Background: Infection by any one of 15 high risk human papillomavirus (hrHPV) types causes most invasive cervical cancers. Their oncogenic genome is encapsidated by L1 (major) and L2 (minor) coat proteins. Current HPV prophylactic vaccines are composed of L1 virus-like particles (VLP) that elicit type restricted immunity. An N-terminal region of L2 protein identified by neutralizing monoclonal antibodies comprises a protective epitope conserved among HPV types, but it is weakly immunogenic compared to L1 VLP. The major antigenic capsid protein of adenovirus type 5 (Ad5) is hexon which contains 9 hypervariable regions (HVRs) that form the immunodominant neutralizing epitopes. Insertion of weakly antigenic foreign B cell epitopes into these HVRs has shown promise in eliciting robust neutralizing antibody responses. Thus here we sought to generate a broadly protective prophylactic HPV vaccine candidate by inserting a conserved protective L2 epitope into the Ad5 hexon protein for VLP-like display. Methods: Four recombinant adenoviruses were generated without significant compromise of viral replication by introduction of HPV16 amino acids L2 12-41 into Ad5 hexon, either by insertion into, or substitution of, either hexon HVR1 or HVR5. Results: Vaccination of mice three times with each of these L2-recombinant adenoviruses induced similarly robust adenovirus-specific serum antibody but weak titers against L2. These L2-specific responses were enhanced by vaccination in the presence of alum and monophoryl lipid A adjuvant. Sera obtained after the third immunization exhibited low neutralizing antibody titers against HPV16 and HPV73. L2-recombinant adenovirus vaccination without adjuvant provided partial protection of mice against HPV16 challenge to either the vagina or skin. In contrast, vaccination with each L2-recombinant adenovirus formulated in adjuvant provided robust protection against vaginal challenge with HPV16, but not against HPV56. Conclusion: We conclude that introduction of HPV16 L2 12-41 epitope into Ad5 hexon HVR1 or HVR5 is a feasible method of generating a protective HPV vaccine, but further optimization is required to strengthen the L2-specific response and broaden protection to the more diverse hrHPV.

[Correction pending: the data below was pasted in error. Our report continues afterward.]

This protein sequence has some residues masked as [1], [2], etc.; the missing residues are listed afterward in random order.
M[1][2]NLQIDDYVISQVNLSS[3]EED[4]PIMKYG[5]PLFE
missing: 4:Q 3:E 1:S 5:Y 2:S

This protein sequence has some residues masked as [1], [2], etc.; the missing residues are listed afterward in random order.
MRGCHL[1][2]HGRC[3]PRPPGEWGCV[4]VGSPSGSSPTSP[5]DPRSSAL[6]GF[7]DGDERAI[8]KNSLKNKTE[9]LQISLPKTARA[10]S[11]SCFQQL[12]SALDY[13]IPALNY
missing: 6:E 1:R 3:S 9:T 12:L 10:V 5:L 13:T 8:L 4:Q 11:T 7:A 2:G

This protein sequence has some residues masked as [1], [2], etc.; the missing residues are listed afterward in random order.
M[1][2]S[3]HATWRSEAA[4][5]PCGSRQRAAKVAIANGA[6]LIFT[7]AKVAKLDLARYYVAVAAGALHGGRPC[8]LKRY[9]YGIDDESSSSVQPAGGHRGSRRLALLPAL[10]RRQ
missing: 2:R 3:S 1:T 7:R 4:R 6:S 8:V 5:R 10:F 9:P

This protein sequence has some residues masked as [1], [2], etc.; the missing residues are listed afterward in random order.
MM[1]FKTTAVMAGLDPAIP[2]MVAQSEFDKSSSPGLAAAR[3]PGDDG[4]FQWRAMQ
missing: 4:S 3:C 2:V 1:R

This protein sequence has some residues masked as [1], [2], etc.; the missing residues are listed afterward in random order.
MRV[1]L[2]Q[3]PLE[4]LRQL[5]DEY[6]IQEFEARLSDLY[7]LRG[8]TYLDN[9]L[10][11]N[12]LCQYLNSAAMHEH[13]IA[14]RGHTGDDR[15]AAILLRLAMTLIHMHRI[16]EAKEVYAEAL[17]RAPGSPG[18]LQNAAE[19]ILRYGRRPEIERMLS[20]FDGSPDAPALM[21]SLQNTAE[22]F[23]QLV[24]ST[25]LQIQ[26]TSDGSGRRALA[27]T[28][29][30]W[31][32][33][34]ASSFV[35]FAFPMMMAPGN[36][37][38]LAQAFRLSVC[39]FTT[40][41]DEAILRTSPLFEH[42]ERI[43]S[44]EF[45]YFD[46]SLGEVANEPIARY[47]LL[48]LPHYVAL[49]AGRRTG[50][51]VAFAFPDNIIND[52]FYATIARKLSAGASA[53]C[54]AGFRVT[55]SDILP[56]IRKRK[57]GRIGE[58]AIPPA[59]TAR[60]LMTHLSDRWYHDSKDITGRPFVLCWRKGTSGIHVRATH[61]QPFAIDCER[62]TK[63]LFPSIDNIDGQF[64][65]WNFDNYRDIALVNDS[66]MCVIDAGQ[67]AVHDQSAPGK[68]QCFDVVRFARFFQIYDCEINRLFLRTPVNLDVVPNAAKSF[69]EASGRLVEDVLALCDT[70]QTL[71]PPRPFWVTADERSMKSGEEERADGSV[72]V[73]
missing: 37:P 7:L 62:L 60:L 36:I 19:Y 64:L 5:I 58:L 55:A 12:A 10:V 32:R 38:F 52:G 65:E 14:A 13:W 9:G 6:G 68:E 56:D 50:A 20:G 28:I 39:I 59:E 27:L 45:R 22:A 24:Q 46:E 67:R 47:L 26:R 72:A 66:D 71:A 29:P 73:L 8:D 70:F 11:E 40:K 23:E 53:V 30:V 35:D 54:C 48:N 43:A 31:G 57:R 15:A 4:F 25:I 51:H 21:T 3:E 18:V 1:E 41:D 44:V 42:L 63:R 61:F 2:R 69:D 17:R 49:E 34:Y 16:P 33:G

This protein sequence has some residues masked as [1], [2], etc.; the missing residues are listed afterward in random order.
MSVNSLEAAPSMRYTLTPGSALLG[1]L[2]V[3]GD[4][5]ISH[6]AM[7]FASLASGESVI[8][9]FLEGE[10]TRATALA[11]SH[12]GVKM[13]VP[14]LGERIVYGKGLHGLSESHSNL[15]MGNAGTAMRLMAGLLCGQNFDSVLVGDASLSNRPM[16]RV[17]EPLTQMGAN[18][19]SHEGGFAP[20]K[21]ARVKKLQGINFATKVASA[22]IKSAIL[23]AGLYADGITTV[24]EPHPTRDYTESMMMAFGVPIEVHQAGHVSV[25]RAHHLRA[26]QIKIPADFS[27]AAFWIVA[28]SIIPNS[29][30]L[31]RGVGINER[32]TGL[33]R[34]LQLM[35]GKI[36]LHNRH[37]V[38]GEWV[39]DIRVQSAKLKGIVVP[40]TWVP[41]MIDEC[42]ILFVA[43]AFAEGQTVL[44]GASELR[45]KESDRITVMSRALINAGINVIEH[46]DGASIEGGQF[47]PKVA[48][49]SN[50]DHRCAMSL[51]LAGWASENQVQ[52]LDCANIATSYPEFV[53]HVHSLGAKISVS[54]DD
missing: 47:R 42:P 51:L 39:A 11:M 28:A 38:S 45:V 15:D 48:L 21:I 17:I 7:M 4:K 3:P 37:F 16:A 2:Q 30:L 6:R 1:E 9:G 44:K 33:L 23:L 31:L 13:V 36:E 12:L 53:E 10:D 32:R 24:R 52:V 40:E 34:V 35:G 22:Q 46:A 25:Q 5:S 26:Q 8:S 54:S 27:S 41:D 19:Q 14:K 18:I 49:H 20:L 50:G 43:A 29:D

ASJC Scopus subject areas
- Infectious Diseases